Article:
The rupee in your pocket has a mysterious past. Behind Mahatma Gandhi’s smiling face lies a long history of struggle, exploration, and wealth that can be traced back to the ancient India of the 6th century BC. Let’s demystify this history by bringing you the interesting stories about how Indian currency has evolved over the ages into the rupee of today.

The word ‘rupee’ has been derived from the Sanskrit word rupyakam, meaning a silver coin. It owes its origin to rupiya, issued by Sher Shah Suri in 1540-45. Today, the Reserve Bank of India issues currency under the RBI Act 1934. ET traces the history of rupee from the British era to now.


1540 – 1545
Silver coin issued by Sher Shah Suri. It remained in use during the Mughal period, Maratha era and British India.

1770 – 1832
Earliest paper rupees issued by Bank of Hindostan (1770– 1832), General Bank of Bengal and Bihar (1773–75), and Bengal Bank (1784–91).

1st APRIL 1935
Reserve Bank of India is set up.


JAN 1938
First note of Rs 5 issued by the Reserve Bank .




FEB – JUN 1938
Rs 10, Rs 100, Rs 1,000 and Rs 10,000 issued

AUG 1940
Rs 1 note reintroduced. Rs 1 was first introduced on 30 Nov 1917, followed by Rs 2 and 8 annas, and was discontinued on 1 Jan 1926.


MAR 1943
Rs 2 introduced

IN 1950
First post-Independence coins issued in 1 piece, 1.2, one and two annas, 1.4, 1.2 and Rs 1 denominations.

IN 1953
Hindi was displayed prominently on the new notes, and plural of rupaya 1954 was decided to be rupiye.


IN 1954
High denomination notes of Rs 1,000, Rs 5,000, and Rs 10,000 reintroduced.

IN 1957
The rupee was decimalised and divided into 100 naye paise.

1957 – 1967
Aluminum one-, two-, three-, five- and ten-paise coins introduced.


IN 1967
Sizes of notes reduced due to the lean period of the early Sixties.

IN 1980
New notes issued with symbols of science & tech (Aryabhatta on Rs 2 note), progress (oil rig on Rs 1 and farm mechanization on Rs 5) and Indian art forms on Rs 20 and Rs 10 notes (Konark wheel, peacock).

OCT 1987
Rs 500 note introduced due to the growing economy and fall in purchasing power.

IN 1988
Stainless steel coins of 10, 25 and 50 paise introduced.



IN 1992
Rs 1 and Rs 5 coins in stainless steel introduced.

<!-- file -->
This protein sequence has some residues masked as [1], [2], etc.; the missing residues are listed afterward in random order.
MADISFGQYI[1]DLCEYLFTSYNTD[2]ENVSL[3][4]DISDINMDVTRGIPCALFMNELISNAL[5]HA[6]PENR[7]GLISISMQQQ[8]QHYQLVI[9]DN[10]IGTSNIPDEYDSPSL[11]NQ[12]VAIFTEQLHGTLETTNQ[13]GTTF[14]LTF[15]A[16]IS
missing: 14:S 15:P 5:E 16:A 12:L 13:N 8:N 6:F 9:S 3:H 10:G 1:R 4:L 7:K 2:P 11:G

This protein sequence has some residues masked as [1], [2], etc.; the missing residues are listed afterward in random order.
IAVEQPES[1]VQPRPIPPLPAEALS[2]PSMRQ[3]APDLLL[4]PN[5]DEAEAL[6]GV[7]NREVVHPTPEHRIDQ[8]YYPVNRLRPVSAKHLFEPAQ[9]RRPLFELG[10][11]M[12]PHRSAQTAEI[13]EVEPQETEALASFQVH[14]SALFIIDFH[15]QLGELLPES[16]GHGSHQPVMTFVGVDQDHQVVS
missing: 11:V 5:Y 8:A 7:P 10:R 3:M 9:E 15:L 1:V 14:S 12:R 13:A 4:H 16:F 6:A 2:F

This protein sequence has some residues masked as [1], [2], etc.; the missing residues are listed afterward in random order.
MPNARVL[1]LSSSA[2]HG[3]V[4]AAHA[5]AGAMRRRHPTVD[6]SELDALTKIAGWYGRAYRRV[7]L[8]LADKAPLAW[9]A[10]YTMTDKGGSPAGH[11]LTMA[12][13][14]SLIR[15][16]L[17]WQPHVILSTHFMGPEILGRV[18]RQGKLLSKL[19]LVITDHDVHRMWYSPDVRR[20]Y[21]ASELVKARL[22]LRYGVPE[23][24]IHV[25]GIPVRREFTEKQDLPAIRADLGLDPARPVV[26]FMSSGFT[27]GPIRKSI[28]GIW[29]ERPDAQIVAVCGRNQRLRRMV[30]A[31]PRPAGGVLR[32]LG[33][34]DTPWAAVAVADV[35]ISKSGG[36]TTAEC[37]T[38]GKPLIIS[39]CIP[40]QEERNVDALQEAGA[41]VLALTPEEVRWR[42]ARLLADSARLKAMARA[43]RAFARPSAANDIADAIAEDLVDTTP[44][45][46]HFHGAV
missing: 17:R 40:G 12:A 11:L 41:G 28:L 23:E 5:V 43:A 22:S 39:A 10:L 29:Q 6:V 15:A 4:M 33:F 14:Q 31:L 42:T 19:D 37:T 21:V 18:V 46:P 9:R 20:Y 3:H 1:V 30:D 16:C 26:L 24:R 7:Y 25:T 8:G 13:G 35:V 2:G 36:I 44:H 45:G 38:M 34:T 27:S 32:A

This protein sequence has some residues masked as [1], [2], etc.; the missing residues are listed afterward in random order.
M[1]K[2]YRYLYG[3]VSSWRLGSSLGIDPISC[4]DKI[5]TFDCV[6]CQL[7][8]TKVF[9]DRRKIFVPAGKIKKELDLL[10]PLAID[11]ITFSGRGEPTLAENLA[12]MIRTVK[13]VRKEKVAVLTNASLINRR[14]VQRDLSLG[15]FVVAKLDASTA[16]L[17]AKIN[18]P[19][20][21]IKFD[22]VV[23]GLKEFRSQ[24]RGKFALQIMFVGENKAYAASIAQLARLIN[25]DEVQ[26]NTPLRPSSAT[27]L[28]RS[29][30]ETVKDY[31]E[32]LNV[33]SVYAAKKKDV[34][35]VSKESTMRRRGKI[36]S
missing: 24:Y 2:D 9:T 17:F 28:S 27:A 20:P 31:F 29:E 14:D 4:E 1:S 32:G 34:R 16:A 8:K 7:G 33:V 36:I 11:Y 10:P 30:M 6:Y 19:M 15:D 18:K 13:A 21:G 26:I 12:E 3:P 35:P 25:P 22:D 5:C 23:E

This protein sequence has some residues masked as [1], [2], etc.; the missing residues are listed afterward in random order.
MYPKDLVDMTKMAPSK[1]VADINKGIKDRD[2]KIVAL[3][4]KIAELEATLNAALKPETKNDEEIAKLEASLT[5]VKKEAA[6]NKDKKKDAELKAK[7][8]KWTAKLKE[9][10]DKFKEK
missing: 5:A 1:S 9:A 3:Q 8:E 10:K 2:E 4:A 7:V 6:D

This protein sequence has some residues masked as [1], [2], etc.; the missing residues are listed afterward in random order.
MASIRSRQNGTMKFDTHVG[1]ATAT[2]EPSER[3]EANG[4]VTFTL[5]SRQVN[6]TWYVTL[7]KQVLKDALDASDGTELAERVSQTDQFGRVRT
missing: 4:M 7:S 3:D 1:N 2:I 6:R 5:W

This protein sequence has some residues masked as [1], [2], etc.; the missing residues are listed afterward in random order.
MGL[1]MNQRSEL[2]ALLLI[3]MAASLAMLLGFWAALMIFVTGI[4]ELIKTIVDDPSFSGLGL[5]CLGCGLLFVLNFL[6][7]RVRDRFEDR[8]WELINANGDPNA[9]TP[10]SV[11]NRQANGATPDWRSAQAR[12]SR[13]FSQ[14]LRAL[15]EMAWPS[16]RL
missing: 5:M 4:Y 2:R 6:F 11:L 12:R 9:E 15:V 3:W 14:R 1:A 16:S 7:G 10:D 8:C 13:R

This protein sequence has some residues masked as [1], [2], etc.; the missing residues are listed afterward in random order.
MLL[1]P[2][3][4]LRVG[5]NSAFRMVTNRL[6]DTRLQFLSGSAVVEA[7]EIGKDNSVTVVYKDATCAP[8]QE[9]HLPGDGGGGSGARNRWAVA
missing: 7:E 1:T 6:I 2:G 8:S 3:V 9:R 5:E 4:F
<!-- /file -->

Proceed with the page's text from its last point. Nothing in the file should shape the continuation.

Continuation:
IN 1996
The Mahatma Gandhi series of notes issued, starting with Rs 10 and Rs 500 notes. This series has replaced all notes of the Lion capital series. A changed watermark windowed security thread, latent image and intaglio features for the visually handicapped were the new features.



New 50 paise, Rs 1, Rs 2 and Rs 5 stainless steel coins introduced.

IN 2009
The printing of Rs 5 notes (which had stopped earlier) resumed.

JULY 2010
New symbol ‘Rs ’ is officially adopted.

IN 2011
25 paise coin and all paise coins below it demonetised. New series of 50 paise coins and Rs 1, Rs 2, Rs 5 and Rs 10 notes with the new rupee symbol introduced.

IN 2012
New ‘Rs ’ sign is incorporated in notes of the Mahatma Gandhi series in denominations of Rs 10, Rs 20, Rs 50, Rs 100, Rs 500 and Rs 1,000.

NOV 2016
Rs 500 and Rs 1,000 notes discontinued and new Rs 500 and Rs 2,000 notes introduced.

When notes and coins were withdrawn in the past.

12 AUG 1946
Rs 500, Rs 1,000 and Rs 10,000 notes were demonetised to control black money.

IN 1954
High denomination notes of Rs 1,000, Rs 5,000, and Rs 10,000 reintroduced.

16 JAN 1978
Denominations higher than Rs 100 demonetised again to control the menace of black money.

1987 & 2000
While Rs 500 note was issued in 1987, the Rs 1,000 note was reintroduced in the year 2000.

IN 1995
Rs 1 and Rs 2 notes were removed from circulation.


IN 2011
25 paise and all paise coins below this denomination were withdrawn.

The Paper Currency Act of 1861 gave the British government the monopoly to issue notes in India.

The series comprised the first British India notes—Rs 10, Rs 20, Rs 50, Rs 100, Rs 1,000. These were unified, carried two language panels and were printed on hand-moulded paper.

In 1867, the Victoria Portrait series, withdrawn due to forgeries, was replaced by this series. Initially, notes were legally encashable only in the Currency Circle in which they were issued, but in 1903-11, Rs 5, Rs 10, Rs 50 and Rs 100 were universalised.

Paper currency of small denominations was started due to the first World War, with Rs 1 introduced on 30 November 1917.

This series carried the portrait of George V and was started in May 1923 with Rs 10 note and included Rs 5, Rs 10, Rs 50, Rs 100, Rs 500, Rs 1000, and Rs 10,000. This continued till 1935 when the Reserve Bank of India was set up.